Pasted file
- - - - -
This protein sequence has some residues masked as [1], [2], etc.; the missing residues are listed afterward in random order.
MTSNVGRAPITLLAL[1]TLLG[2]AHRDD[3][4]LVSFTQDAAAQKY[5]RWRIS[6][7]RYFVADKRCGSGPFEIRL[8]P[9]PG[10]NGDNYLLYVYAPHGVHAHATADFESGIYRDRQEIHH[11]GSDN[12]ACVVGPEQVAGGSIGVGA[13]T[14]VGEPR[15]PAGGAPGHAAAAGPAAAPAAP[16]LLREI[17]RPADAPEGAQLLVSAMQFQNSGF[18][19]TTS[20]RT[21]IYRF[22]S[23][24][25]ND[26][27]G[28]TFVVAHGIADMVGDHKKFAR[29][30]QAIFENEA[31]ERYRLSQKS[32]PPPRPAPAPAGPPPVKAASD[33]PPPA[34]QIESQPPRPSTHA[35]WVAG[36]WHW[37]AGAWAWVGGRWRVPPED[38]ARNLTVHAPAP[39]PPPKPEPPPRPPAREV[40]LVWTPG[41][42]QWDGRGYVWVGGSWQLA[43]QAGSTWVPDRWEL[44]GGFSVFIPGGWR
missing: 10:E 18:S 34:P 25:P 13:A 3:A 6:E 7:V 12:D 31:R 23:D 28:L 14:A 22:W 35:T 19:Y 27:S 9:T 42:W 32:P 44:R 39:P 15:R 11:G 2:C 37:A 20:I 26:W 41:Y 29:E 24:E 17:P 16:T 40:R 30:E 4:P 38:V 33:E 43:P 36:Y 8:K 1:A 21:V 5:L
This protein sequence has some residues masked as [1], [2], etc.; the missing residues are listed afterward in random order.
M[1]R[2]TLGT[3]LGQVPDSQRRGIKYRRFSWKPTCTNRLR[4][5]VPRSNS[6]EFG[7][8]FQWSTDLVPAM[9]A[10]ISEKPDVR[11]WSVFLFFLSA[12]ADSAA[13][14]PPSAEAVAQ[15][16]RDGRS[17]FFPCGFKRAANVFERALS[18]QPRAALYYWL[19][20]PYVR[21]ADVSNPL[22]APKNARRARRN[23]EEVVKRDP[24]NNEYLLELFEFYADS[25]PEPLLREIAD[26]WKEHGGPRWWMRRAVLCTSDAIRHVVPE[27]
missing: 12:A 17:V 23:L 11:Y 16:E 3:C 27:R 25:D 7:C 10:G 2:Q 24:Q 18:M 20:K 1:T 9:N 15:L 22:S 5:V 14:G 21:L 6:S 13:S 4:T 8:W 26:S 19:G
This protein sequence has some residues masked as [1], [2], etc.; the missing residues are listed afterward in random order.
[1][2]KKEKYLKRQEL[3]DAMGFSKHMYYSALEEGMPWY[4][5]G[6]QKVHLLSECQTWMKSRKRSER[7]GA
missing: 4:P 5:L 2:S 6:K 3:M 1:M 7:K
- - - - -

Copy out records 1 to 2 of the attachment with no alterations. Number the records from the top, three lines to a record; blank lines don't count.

This protein sequence has some residues masked as [1], [2], etc.; the missing residues are listed afterward in random order.
MTSNVGRAPITLLAL[1]TLLG[2]AHRDD[3][4]LVSFTQDAAAQKY[5]RWRIS[6][7]RYFVADKRCGSGPFEIRL[8]P[9]PG[10]NGDNYLLYVYAPHGVHAHATADFESGIYRDRQEIHH[11]GSDN[12]ACVVGPEQVAGGSIGVGA[13]T[14]VGEPR[15]PAGGAPGHAAAAGPAAAPAAP[16]LLREI[17]RPADAPEGAQLLVSAMQFQNSGF[18][19]TTS[20]RT[21]IYRF[22]S[23][24][25]ND[26][27]G[28]TFVVAHGIADMVGDHKKFAR[29][30]QAIFENEA[31]ERYRLSQKS[32]PPPRPAPAPAGPPPVKAASD[33]PPPA[34]QIESQPPRPSTHA[35]WVAG[36]WHW[37]AGAWAWVGGRWRVPPED[38]ARNLTVHAPAP[39]PPPKPEPPPRPPAREV[40]LVWTPG[41][42]QWDGRGYVWVGGSWQLA[43]QAGSTWVPDRWEL[44]GGFSVFIPGGWR
missing: 10:E 18:S 34:P 25:P 13:A 3:A 6:E 7:V 12:D 31:R 23:D 28:L 14:A 22:W 35:T 19:Y 27:S 9:T 42:W 32:P 44:R 39:P 15:R 11:G 2:C 37:A 20:I 26:W 41:Y 29:E 24:E 17:P 16:T 40:R 30:E 4:P 38:V 33:E 43:P 36:Y 8:K 1:A 21:V 5:L
This protein sequence has some residues masked as [1], [2], etc.; the missing residues are listed afterward in random order.
M[1]R[2]TLGT[3]LGQVPDSQRRGIKYRRFSWKPTCTNRLR[4][5]VPRSNS[6]EFG[7][8]FQWSTDLVPAM[9]A[10]ISEKPDVR[11]WSVFLFFLSA[12]ADSAA[13][14]PPSAEAVAQ[15][16]RDGRS[17]FFPCGFKRAANVFERALS[18]QPRAALYYWL[19][20]PYVR[21]ADVSNPL[22]APKNARRARRN[23]EEVVKRDP[24]NNEYLLELFEFYADS[25]PEPLLREIAD[26]WKEHGGPRWWMRRAVLCTSDAIRHVVPE[27]
missing: 12:A 17:V 23:L 11:Y 16:E 3:C 27:R 25:D 7:C 10:G 2:Q 24:Q 18:M 20:K 1:T 9:N 15:L 22:S 5:V 14:G 21:L 6:S 13:S 4:T 8:W 26:S 19:G